JR: Right, the great players would be great in any era.
JR: Well, it looks like it’s gonna be the A’s and the Yankees again this year!
BB: Well, we’ll cross our fingers. I hope we get a chance at them. We’ve got a tough division.
CM: Do you watch all the Yankee games on cable, Johnny?
JR: Oh yeah. You know, occasionally I’m cheated out of a couple though. They don’t have them all on.
CM: Do you get out to many games since you’ve moved to southern California?
JR: No, not that many because my wife doesn’t want to go. And I’m sort of at home with my wife now. But retirement’s great though…I love it! This is what I’ve looked forward to all my life. It was a little weird the first year, sitting around and missing playing. But I knew that’s how it was gonna be. That’s why boxers don’t get out; that’s why ballplayers don’t get out. But I tried to prepare myself for that mentally. Look, I did it for 22 years…time to move on with my life. You know, I’ve been married for 20 years and I’m just happy being home with my wife.
CM: Well, it’s time to start spending more time focusing on baseball now, Johnny!
JR: Yeah, trust me, I do plenty of that!
BB: You’re a collector too, right Johnny?
JR: Yeah, I’m a collector. I don’t have it anymore, but I had probably the largest autographed 8×10 collection in the country. I had about 5,500 different players’ autographed 8x10s…pretty much from 1950 on, probably 75% of the players. But I’m also a movie poster collector. So I decided to liquidate that collection a few months ago and put the money towards movie posters. I just wanted to make it easier on my wife in case anything ever happened to me. So I just took the money and put it into some 1930s horror movie posters that I collect. My friend Kirk Hammett from Metallica, he’s a huge collector too. He lives in San Francisco…but unfortunately, he’s not a baseball fan!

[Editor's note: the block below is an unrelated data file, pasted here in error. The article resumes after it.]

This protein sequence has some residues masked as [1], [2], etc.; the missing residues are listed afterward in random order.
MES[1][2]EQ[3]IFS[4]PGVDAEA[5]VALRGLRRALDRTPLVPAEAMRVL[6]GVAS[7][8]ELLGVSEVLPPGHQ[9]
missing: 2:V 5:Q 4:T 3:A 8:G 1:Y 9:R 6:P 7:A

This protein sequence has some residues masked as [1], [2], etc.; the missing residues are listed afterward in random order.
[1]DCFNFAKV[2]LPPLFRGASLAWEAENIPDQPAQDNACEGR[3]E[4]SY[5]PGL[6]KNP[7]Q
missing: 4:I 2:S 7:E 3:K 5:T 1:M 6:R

BB: Well if there’s any baseball stuff I could get you…
JR: Well I do collect team-autographed balls!
BB: Well I’ll get you one of those!
JR: I have mostly ’50s stuff…’55 Senators, ’55 White Sox, ’55 Cardinals. But guys now don’t write as neat as they used to…every signature was so perfect! But I’d love to be able to add something…
BB: Well why don’t we be optimistic and say that you’ll be getting the 2002 World Champion team ball?!
JR: Well if I had an Oakland A’s team ball, I might have to start rooting for them!
BB: That’s what I’m banking on! Well like I said, I tried to stop from gushing, but I’m like a Star Trek fan when it comes to the Ramones. Thanks for taking the time out, Johnny. I really appreciate it. I’m a huge fan, as big as they come!
JR: Yeah, it was great talking to you too!
You can also check out my original review of Moneyball from back in 2003 here… ChinMusic! – Moneyball Book Review